Academy of Learning
The whole approach of the Business Decisions Academy of Learning is founded on the concept of ‘enabling learning organisations’.
1. Action Learning
In these days of very busy managers and constant rapid change, traditional learning paradigms have become out-dated and, as Dr Harry Woodward says in his book Navigating Through Change, the idea of applying normative management solutions to turbulent times is a nonsense.
Action Learning has its roots in the early part of the 20th century in northern England when Reg Revans, the acknowledged founding father of the process, urged people to solve their own problems by asking questions and then taking action to remedy the situation. Since then it has undergone changes and now has several different forms.
2. Action Learning Forums
Many companies and trainers state that they use action learning processes. Some do, but many do not. The process of running a training program and then asking participants to use that knowledge in the workplace is an extremely simplistic version of the process and somewhat stretches the definition ofaction learning. Yet it is a commonly stated form of action learning.
The form of action learning used by organisations that truly understand its power and usefulness is that of creating action learning teams who are empowered and motivated to solve organisational problems and identify a tangible return on investment. Dolitch and Noel in their 1998 book, Action Learning, How the World’s Top Companies are Recreating Themselves, give examples of three types of action learning:
- Action learning as a mechanism for cultural change
- Action leaning as a mechanism for developing people faster and better
- Action learning as a mechanism for raising revenue or reducing costs
In all cases, the action learning form is far more an embedded process of thinking where teams are empowered and encouraged to think, challenge and take action to resolve issues. The incentive for the teams is to improve the workplace and to solve problems and is far more complex than merely asking participants from a training program to implement the skills they have been taught.
A third form of action learning addresses the dual and arguably more important incentive of the “what’s in if for me?” issue. Busy managers often have little time, and incentive, to undertake more activities. Thus action learning sets (groups), just like the quality circles of TQM, can just fade away with little or no tangible results. The reason is that there is little “what’s in it for me” for busy people to be given even more work to do. Offering credits towards professional qualifications gives the action learner a personal incentive to complete the problem solving task. Thus there is a real win/win created.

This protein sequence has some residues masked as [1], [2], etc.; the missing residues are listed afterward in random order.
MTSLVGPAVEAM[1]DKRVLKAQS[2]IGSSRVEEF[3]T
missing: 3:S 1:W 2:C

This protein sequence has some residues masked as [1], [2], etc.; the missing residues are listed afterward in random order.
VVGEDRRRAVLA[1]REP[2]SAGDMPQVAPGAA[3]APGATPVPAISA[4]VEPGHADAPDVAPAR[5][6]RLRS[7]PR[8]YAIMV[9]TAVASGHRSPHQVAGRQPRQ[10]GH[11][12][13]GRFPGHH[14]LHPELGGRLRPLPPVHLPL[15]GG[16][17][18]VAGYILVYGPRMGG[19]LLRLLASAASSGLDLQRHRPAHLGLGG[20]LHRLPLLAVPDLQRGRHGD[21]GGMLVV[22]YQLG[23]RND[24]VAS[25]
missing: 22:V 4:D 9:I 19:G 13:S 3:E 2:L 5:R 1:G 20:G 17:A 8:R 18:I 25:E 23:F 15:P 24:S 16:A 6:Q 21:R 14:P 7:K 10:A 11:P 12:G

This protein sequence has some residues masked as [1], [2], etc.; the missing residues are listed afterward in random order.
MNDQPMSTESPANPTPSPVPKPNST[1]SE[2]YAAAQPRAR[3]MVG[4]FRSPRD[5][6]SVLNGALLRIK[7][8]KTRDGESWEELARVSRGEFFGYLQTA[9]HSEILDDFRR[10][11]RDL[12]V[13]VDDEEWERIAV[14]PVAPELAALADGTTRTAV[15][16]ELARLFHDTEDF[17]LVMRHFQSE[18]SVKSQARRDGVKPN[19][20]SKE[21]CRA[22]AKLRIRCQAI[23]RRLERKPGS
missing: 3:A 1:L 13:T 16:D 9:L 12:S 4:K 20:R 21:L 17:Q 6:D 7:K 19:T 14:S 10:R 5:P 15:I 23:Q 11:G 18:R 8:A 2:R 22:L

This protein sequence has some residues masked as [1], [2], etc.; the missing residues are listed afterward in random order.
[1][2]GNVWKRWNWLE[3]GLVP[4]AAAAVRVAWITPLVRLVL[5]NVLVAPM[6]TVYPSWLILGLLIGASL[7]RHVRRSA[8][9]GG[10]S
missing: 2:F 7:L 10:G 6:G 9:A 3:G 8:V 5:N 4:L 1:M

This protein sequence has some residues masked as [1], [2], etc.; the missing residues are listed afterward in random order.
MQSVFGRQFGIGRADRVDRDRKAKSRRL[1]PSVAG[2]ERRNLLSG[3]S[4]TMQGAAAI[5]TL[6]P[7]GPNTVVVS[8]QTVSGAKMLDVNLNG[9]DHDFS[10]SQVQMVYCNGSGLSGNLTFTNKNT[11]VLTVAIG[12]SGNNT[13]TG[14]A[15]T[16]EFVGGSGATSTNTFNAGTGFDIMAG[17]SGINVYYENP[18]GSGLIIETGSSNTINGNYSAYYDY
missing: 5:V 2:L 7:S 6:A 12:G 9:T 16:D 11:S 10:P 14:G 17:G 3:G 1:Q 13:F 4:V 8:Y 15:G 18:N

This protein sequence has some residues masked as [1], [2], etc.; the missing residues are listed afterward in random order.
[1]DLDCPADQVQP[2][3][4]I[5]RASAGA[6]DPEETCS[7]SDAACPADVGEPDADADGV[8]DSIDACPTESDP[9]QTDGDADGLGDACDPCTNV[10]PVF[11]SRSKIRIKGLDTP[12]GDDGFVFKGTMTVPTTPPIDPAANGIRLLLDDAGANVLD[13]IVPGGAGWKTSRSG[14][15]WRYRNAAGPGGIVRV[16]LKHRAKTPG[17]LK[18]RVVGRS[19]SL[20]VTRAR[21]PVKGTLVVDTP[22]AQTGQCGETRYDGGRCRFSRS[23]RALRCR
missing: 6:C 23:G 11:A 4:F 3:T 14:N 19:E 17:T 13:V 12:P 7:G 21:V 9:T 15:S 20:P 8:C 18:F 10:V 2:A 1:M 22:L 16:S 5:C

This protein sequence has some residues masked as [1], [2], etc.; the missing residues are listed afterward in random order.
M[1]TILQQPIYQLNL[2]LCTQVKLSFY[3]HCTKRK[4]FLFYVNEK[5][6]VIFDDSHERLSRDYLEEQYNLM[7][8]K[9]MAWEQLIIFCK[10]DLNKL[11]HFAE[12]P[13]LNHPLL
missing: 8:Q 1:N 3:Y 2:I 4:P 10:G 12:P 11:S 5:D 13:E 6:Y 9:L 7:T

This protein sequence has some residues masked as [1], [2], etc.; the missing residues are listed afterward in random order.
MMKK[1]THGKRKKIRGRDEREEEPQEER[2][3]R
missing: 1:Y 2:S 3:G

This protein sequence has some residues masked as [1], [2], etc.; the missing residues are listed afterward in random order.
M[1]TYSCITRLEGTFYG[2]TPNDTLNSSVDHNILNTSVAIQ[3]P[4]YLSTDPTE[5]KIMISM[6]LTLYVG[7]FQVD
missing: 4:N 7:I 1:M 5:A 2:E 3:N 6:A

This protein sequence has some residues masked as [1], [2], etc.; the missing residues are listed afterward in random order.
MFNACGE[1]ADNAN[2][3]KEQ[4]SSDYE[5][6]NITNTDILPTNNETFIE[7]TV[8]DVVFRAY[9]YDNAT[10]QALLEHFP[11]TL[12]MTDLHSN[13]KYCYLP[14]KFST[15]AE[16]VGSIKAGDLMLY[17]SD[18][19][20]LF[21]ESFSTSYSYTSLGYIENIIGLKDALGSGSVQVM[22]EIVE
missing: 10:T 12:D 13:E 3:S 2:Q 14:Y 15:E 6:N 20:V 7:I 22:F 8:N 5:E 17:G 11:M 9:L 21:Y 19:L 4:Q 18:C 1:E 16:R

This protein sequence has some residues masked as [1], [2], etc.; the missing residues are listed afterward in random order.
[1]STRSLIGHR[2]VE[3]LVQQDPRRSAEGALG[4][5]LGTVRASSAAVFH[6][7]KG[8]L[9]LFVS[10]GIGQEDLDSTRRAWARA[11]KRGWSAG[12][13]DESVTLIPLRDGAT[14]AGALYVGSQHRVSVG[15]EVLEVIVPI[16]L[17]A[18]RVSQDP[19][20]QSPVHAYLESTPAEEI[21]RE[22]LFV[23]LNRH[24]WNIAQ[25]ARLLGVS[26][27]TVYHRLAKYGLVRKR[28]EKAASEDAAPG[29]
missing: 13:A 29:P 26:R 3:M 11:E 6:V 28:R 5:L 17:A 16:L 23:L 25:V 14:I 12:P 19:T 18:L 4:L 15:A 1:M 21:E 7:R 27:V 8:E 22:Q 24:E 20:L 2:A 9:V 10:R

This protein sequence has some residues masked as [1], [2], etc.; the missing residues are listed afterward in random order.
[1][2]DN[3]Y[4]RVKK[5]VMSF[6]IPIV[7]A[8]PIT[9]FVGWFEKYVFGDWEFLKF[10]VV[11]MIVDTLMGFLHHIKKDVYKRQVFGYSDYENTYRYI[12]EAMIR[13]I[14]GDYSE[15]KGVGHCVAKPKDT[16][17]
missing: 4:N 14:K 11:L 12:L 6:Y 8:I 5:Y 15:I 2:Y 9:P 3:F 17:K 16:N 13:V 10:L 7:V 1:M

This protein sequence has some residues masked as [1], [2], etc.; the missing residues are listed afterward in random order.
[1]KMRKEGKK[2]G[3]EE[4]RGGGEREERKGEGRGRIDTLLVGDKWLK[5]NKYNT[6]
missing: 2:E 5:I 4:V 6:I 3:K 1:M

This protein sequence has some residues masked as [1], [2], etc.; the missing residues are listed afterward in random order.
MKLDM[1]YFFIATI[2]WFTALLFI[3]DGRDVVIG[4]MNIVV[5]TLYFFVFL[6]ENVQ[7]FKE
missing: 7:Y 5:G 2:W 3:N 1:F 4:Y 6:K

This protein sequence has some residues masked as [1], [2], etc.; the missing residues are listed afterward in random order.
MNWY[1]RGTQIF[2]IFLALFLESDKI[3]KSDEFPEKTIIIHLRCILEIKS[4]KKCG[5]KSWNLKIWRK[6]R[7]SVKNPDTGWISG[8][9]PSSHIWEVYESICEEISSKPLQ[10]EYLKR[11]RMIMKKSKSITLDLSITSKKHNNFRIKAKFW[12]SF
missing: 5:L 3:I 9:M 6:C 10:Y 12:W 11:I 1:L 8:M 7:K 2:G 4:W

Clearly then, if organisations are interested in solving complex issues, in implementing their core strategies and in giving their employees the chance to further themselves, this form of action learning has strong credentials.
International Management Centers Association (IMCA)
IMC Association is the leading global professional body for career and continuing professional development through lifelong action learning, working in partnership with individuals and enterprises in Europe, The Americas, The Orient, The Pacific and Africa.
It is committed to advancing the professional and managerial careers of its Members both directly and with the support of the organisations with which they work and has exclusively espoused Action Learning and action research as the core processes for Member development. It is committed to advance the understanding and dissemination of these processes of professional and managerial career development on a global basis.
IMC Association readily embraces all media for communicating and disseminating knowledge and learning and is especially committed to remaining at the forefront of new capabilities created by the Internet.
It is inclusive as a profession and welcomes and encourages new Members through the provision of open access to the Association’s services to achieve the various degrees of membership.
IMC Association believes that the 21st Century will see a major growth in demand for lifelong learning to meet both unavoidable and deliberate career changes and that its Members will receive from the Association the significant support required in such transitions.
It is professionally independent in order to serve the interests of its Members first and last but works whenever it can to further advance its Members’ interest with other organisations.
IMCA works with organisations and consultants worldwide to deliver action learning courses and programs.